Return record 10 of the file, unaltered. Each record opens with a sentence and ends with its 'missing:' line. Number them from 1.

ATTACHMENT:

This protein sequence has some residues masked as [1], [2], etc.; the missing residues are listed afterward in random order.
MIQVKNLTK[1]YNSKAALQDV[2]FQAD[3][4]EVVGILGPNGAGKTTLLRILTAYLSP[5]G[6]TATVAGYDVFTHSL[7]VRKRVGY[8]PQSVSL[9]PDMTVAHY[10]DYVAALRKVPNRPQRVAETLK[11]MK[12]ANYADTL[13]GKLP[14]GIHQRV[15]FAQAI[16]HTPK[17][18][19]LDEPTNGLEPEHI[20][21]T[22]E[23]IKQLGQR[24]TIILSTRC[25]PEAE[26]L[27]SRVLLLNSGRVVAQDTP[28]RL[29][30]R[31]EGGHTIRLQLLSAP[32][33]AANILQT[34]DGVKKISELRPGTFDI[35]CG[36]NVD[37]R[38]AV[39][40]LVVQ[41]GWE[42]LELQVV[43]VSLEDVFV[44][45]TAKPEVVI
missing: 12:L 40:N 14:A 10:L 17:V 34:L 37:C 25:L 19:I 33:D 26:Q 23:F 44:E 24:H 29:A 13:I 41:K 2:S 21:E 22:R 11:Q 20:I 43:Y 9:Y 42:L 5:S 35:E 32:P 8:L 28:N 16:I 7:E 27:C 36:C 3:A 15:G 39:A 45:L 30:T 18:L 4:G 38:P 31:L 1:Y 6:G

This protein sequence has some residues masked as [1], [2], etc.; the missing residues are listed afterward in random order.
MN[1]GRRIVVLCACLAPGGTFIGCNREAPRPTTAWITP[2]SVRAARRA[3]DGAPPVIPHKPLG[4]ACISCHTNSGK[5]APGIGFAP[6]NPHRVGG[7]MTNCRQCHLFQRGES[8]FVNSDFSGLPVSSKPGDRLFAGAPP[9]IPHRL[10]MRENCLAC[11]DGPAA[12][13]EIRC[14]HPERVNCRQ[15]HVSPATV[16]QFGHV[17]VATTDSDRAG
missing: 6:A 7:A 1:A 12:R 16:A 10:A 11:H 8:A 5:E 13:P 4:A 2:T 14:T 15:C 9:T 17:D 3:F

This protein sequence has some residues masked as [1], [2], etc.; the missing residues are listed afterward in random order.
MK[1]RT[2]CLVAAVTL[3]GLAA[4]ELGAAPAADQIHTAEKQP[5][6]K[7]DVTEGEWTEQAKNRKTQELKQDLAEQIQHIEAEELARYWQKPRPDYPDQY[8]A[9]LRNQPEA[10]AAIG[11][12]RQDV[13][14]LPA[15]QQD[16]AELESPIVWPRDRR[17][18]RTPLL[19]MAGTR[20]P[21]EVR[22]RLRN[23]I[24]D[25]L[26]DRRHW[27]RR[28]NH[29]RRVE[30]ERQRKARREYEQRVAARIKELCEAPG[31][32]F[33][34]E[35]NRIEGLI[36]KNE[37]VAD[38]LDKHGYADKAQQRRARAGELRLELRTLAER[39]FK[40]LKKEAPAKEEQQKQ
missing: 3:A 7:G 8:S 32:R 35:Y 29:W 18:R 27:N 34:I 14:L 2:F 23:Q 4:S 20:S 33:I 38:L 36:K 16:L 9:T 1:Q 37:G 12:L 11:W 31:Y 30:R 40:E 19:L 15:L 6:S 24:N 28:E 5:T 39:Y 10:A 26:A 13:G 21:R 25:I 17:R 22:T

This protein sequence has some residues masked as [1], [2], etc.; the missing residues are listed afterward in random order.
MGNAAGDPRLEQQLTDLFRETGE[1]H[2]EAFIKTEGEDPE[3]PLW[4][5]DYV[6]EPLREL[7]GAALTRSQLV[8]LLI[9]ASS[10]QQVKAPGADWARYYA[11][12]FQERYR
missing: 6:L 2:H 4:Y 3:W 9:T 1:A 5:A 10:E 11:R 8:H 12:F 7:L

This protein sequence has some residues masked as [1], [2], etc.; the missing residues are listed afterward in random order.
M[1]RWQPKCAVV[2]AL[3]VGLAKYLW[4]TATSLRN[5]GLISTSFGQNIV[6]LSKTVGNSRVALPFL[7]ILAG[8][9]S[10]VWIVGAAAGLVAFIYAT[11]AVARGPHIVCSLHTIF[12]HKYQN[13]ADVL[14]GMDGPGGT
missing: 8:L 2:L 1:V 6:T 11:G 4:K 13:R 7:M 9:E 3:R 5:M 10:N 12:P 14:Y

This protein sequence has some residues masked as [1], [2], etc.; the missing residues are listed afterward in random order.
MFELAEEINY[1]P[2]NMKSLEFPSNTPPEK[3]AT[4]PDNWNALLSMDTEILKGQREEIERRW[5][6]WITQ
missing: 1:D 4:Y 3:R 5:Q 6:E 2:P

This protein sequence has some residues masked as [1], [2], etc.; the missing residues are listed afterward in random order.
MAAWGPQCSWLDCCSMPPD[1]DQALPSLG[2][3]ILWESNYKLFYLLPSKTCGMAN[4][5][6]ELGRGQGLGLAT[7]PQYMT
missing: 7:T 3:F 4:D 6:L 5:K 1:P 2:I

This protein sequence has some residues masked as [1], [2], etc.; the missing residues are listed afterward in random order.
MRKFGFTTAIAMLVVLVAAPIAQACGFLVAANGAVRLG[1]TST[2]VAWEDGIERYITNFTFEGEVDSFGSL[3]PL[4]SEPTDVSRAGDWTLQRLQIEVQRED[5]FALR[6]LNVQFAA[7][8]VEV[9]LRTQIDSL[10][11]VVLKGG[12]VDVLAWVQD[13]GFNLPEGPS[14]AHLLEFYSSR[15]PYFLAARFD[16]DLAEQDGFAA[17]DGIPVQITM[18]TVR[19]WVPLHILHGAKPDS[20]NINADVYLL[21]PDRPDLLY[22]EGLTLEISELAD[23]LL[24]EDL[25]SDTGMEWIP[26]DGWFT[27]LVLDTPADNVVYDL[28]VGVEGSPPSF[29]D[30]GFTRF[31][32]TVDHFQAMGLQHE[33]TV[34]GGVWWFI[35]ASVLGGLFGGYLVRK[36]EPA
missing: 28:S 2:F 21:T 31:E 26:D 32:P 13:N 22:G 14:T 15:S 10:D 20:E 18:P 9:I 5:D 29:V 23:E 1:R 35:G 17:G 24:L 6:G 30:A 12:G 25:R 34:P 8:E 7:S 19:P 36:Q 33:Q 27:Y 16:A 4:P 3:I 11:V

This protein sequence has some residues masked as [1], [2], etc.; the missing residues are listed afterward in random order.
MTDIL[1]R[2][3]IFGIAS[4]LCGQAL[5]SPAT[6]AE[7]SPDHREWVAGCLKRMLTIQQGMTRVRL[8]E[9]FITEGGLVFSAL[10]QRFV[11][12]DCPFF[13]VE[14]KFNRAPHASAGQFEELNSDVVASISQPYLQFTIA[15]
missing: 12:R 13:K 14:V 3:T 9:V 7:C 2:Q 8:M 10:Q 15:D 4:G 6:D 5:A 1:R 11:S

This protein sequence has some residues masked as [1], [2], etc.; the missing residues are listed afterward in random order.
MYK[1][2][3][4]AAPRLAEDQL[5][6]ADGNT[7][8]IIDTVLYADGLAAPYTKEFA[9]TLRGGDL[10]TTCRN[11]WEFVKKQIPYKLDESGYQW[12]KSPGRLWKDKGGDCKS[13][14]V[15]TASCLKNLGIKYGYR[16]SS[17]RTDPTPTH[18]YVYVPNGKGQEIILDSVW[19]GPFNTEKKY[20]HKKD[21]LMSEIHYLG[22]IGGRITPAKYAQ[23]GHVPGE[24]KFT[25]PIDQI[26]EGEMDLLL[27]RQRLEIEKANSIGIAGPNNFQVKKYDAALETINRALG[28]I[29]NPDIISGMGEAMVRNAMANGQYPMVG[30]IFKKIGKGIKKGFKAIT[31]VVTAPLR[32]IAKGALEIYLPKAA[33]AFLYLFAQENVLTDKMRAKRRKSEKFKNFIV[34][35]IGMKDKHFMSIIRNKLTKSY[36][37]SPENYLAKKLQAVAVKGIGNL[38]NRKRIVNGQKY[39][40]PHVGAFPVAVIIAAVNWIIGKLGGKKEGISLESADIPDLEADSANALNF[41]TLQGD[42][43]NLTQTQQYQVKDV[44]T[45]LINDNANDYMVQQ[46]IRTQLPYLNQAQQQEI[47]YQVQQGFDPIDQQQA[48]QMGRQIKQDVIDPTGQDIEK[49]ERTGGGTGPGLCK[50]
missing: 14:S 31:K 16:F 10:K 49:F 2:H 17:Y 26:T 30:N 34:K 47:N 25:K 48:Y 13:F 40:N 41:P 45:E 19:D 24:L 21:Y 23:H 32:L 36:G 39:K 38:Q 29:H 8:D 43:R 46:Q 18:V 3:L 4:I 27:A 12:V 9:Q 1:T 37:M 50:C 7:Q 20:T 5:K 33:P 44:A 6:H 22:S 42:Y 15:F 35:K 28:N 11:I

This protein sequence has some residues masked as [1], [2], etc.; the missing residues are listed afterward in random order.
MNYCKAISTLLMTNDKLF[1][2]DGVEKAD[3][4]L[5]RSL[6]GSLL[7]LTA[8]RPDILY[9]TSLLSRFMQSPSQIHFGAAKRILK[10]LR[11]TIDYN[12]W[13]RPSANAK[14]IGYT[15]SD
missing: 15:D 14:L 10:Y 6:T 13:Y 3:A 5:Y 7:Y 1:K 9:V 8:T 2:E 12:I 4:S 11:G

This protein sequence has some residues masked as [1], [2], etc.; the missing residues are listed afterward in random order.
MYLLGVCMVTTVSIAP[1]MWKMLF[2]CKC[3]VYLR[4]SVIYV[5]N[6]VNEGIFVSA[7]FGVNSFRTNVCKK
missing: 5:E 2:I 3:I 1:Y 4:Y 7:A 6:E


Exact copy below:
This protein sequence has some residues masked as [1], [2], etc.; the missing residues are listed afterward in random order.
MYK[1][2][3][4]AAPRLAEDQL[5][6]ADGNT[7][8]IIDTVLYADGLAAPYTKEFA[9]TLRGGDL[10]TTCRN[11]WEFVKKQIPYKLDESGYQW[12]KSPGRLWKDKGGDCKS[13][14]V[15]TASCLKNLGIKYGYR[16]SS[17]RTDPTPTH[18]YVYVPNGKGQEIILDSVW[19]GPFNTEKKY[20]HKKD[21]LMSEIHYLG[22]IGGRITPAKYAQ[23]GHVPGE[24]KFT[25]PIDQI[26]EGEMDLLL[27]RQRLEIEKANSIGIAGPNNFQVKKYDAALETINRALG[28]I[29]NPDIISGMGEAMVRNAMANGQYPMVG[30]IFKKIGKGIKKGFKAIT[31]VVTAPLR[32]IAKGALEIYLPKAA[33]AFLYLFAQENVLTDKMRAKRRKSEKFKNFIV[34][35]IGMKDKHFMSIIRNKLTKSY[36][37]SPENYLAKKLQAVAVKGIGNL[38]NRKRIVNGQKY[39][40]PHVGAFPVAVIIAAVNWIIGKLGGKKEGISLESADIPDLEADSANALNF[41]TLQGD[42][43]NLTQTQQYQVKDV[44]T[45]LINDNANDYMVQQ[46]IRTQLPYLNQAQQQEI[47]YQVQQGFDPIDQQQA[48]QMGRQIKQDVIDPTGQDIEK[49]ERTGGGTGPGLCK[50]
missing: 14:S 31:K 16:F 10:K 49:F 2:H 17:Y 26:T 30:N 34:K 47:N 25:K 48:Y 13:F 40:N 41:P 45:E 19:D 24:L 21:Y 23:H 32:L 36:G 39:K 38:Q 29:H 8:D 43:R 46:Q 18:V 3:L 4:I 27:A 12:V 9:Q 1:T 37:M 50:C 7:Q 20:T 5:K 33:P 44:A 6:H 22:S 42:Y 15:F 35:K 28:N 11:I